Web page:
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Necroptosis: a novel way of regulated necrosis with large pathophysiological implications

Peter Vandenabeele (UGent) , Tom Vanden Berghe (UGent) and Nozomi Takahashi (UGent)
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Abstract
Necrosis is a histopathologic term but also refers to a cell death process that was generally considered as accidental due to physicochemical injury. Necrosis is characterized by swelling of the cell (oncosis), plasma membrane rupture, and release of intracellular content. Recently, a regulated form of necrosis has been identified, termed necroptosis, in which receptor-interacting protein kinase 1 (RIPK1), RIPK3, and mixed lineage kinase domain-like (MLKL) proteins play a crucial role through the formation of the so-called necrosome complex. Genetic ablation of these genes and the development of RIPK1 inhibitors, the so-called necrostatins, demonstrated that necroptosis can be targeted and suggest that it may play a crucial role in many different important inflammatory, infectious, and trauma-related disorders such as inflammatory graft rejection, cardiac infarction and brain trauma, acute pancreatitis, inflammatory bowel disease, ophthalmologic diseases, skin inflammation, systemic inflammatory response syndrome, atherosclerosis, and viral infection. However, in view of the pleiotropic role of RIPK1, RIPK3, and MLKL, it is also conceivable that other processes such as inflammasome formation are cotargeted in vivo, leading to the spectacular protective effects.

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Chicago
Vandenabeele, Peter, Tom Vanden Berghe, and Nozomi Takahashi. 2014. “Necroptosis: a Novel Way of Regulated Necrosis with Large Pathophysiological Implications.” In Pathobiology of Human Disease : a Dynamic Encyclopedia of Disease Mechanisms, ed. Linda M McManus and Richard N Mitchell, 153–161. Amsterdam, The Netherlands: Elsevier Academic Press.
APA
Vandenabeele, P., Vanden Berghe, T., & Takahashi, N. (2014). Necroptosis: a novel way of regulated necrosis with large pathophysiological implications. In L. M. McManus & R. N. Mitchell (Eds.), Pathobiology of human disease : a dynamic encyclopedia of disease mechanisms (pp. 153–161). Amsterdam, The Netherlands: Elsevier Academic Press.
Vancouver
1.
Vandenabeele P, Vanden Berghe T, Takahashi N. Necroptosis: a novel way of regulated necrosis with large pathophysiological implications. In: McManus LM, Mitchell RN, editors. Pathobiology of human disease : a dynamic encyclopedia of disease mechanisms. Amsterdam, The Netherlands: Elsevier Academic Press; 2014. p. 153–61.
MLA
Vandenabeele, Peter, Tom Vanden Berghe, and Nozomi Takahashi. “Necroptosis: a Novel Way of Regulated Necrosis with Large Pathophysiological Implications.” Pathobiology of Human Disease : a Dynamic Encyclopedia of Disease Mechanisms. Ed. Linda M McManus & Richard N Mitchell. Amsterdam, The Netherlands: Elsevier Academic Press, 2014. 153–161. Print.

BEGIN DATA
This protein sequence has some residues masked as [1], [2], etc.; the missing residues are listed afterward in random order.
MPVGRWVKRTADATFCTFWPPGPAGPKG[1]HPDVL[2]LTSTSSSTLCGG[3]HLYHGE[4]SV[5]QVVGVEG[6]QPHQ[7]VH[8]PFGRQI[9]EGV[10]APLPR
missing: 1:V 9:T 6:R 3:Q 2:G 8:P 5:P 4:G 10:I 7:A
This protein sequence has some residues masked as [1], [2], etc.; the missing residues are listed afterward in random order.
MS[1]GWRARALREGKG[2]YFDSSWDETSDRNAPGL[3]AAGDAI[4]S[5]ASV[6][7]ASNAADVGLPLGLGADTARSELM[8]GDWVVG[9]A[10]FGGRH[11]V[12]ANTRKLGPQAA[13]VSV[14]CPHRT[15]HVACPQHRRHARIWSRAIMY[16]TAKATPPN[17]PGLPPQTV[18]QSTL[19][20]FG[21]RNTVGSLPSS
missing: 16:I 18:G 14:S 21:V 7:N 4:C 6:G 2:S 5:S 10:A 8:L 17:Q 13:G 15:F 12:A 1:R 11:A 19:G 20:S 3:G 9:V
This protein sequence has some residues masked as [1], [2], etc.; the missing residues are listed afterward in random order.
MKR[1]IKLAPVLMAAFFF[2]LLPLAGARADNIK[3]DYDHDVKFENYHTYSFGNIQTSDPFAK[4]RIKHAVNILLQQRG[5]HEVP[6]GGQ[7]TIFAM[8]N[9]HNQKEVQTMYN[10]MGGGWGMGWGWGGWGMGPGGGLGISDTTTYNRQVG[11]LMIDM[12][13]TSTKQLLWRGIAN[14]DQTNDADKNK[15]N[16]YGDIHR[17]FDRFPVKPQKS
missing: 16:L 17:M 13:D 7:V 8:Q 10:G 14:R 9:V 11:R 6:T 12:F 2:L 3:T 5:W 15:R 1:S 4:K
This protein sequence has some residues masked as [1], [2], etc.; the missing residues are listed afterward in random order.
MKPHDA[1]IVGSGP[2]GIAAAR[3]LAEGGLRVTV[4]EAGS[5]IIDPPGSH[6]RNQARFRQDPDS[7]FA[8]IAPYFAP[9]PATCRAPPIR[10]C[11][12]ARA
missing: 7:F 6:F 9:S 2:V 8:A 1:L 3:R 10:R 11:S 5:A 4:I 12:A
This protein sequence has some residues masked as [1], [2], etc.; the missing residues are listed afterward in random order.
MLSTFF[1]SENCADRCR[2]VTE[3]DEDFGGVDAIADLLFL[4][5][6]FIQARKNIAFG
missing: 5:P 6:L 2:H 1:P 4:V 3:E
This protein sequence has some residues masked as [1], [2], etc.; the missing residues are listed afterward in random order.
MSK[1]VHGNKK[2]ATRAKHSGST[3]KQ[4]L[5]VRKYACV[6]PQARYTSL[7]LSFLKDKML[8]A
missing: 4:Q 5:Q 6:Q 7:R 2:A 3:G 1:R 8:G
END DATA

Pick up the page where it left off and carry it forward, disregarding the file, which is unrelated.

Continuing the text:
@incollection{5889176,
  abstract     = {Necrosis is a histopathologic term but also refers to a cell death process that was generally considered as accidental due to physicochemical injury. Necrosis is characterized by swelling of the cell (oncosis), plasma membrane rupture, and release of intracellular content. Recently, a regulated form of necrosis has been identified, termed necroptosis, in which receptor-interacting protein kinase 1 (RIPK1), RIPK3, and mixed lineage kinase domain-like (MLKL) proteins play a crucial role through the formation of the so-called necrosome complex. Genetic ablation of these genes and the development of RIPK1 inhibitors, the so-called necrostatins, demonstrated that necroptosis can be targeted and suggest that it may play a crucial role in many different important inflammatory, infectious, and trauma-related disorders such as inflammatory graft rejection, cardiac infarction and brain trauma, acute pancreatitis, inflammatory bowel disease, ophthalmologic diseases, skin inflammation, systemic inflammatory response syndrome, atherosclerosis, and viral infection. However, in view of the pleiotropic role of RIPK1, RIPK3, and MLKL, it is also conceivable that other processes such as inflammasome formation are cotargeted in vivo, leading to the spectacular protective effects.},
  author       = {Vandenabeele, Peter and Vanden Berghe, Tom and Takahashi, Nozomi},
  booktitle    = {Pathobiology of human disease : a dynamic encyclopedia of disease mechanisms},
  editor       = {McManus, Linda M and Mitchell, Richard N},
  isbn         = {9780123864574},
  language     = {eng},
  pages        = {153--161},
  publisher    = {Elsevier Academic Press},
  title        = {Necroptosis: a novel way of regulated necrosis with large pathophysiological implications},
  url          = {http://dx.doi.org/10.1016/B978-0-12-386456-7.01412-X},
  year         = {2014},
}

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